There is no doubting the fact that healthcare data is the new treasure trove, just waiting to be tapped into. The process of ETL helps data collected from myriad sources, transform it, and then load it to the target destination to make sense of it. From the target destination, the data can then be used for countless applications such as chronic care management, or for deriving meaningful insights into population health for risk mitigation, by payers for fraud detection, by payment providers for payments processing, by research organizations to be used as RWD (Real World Data) in clinical trials, and many more.
However, despite the numerous standards for data interchange and maturity in implementing these standards, the fact remains that the data coming from disparate systems continue to have interoperability challenges. Therefore, quality control becomes a vital part of the ETL process and determines the integrity and reliability of the data that would in most cases be used to make decisions concerning patient health. In this blog, I will discuss a few pointers to follow for a methodical Quality Assurance approach that would help guarantee the quality of the ETL process.
Before you start …
a). Gain a thorough understanding of the business requirements and how the current system is programmed to achieve the requirements.
b). Identify the project scope and outline the expected outcomes, thereby getting the data model and relevant business rules in place.
The ingredients for the “secret sauce”
Validation of data, checking its completeness, and compliance with business rules are the key elements of ETL testing. Analysis and validation of data during each phase of the ETL process are paramount to the success of the outcome.
Integration of enterprise healthcare data projects and expansion of technology capabilities has meant that the role of the ETL tester has also evolved. From my experience, here’s what would constitute the ingredients for a “secret sauce” for success in ETL testing:
Know the source: It’s critical to have a good knowledge of the source data and what happens to it during the ETL process. A clear understanding of mapping and transformations, as well as a full analysis of the state of source data, can prevent many problems.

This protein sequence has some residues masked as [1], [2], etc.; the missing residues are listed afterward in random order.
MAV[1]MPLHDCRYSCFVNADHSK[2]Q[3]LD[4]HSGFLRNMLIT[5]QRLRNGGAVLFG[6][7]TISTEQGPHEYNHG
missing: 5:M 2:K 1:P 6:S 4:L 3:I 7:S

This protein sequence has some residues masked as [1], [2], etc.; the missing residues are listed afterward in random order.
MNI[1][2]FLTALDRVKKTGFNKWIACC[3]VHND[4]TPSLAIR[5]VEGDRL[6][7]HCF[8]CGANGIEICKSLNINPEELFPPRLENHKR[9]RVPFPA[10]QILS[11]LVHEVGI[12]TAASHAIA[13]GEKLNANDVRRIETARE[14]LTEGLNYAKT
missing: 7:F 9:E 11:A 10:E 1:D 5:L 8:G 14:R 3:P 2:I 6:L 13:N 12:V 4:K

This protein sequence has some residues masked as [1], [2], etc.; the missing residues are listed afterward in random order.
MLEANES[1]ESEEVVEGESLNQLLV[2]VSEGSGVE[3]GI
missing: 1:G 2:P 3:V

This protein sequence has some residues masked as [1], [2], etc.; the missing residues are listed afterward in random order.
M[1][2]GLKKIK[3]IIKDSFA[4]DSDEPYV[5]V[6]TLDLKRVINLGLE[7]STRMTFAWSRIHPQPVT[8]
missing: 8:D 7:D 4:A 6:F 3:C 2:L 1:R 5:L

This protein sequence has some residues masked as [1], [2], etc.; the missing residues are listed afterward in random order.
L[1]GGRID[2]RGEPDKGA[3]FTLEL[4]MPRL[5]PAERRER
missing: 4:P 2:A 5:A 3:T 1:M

The mapping document: The mapping document is the blueprint of the ETL solution. This determines how the data traverses from source to destination, providing an understanding of the business priorities and how the key data elements are linked to these priorities. It’s important for ETL testers to validate if the transformed rules (driven by the mapping document) are processed on the source data.
Automate. Automate. Automate: Since ETL testing involves large data sets that keep changing their form, manual testing becomes complex. Human intervention in monitoring large data sets can become erroneous and therefore, automation becomes important. Apart from the more obvious benefits of automation such as reduction in time spent, automating ETL tests allows frequent testing without needing manual intervention.
Create multiple test data sets: At every stage of the ETL pipeline, testers must create multiple sets for the full and incremental data load. It’s important to ensure that the data, which is loaded, has undergone the correct transformations – if this is not done, then the continuity will be disrupted, due to the cascading effect. Hence, at every stage, there should be testing done to make sure transformation has been achieved.
Clean bad data in the source system: When data is brought together from multiple sources, it’s natural for quality issues to occur. The ETL tester needs to diagnose these issues and work with data custodians to clean data at the source. Remember, your outcomes are only as good as the quality of your source data. However, in many cases, the source data is difficult to be controlled and as such, the quality checks must be performed when the raw data is received.
Data correctness is nothing without performance: Given the nature of ETL testing processes, it’s essential to ensure that multiple test cycles are executed for the given set of data to monitor the performance and understand where the bottlenecks are. It’s also crucial to optimize the scripts or upgrade systems whenever necessary.
Setting up the ETL process initially can be highly complex and ETL testing might seem daunting. However, with above ingredients, it will certainly help create that perfect sauce to make life easier and ensure high quality.
Armed with these pointers, ETL testers can go way beyond being just “gatekeepers” who regulate data through the ETL process, to doing much more to contribute to the overall ETL success.
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With inputs from Bhupesh Nadkarni, VP – Sales & Marketing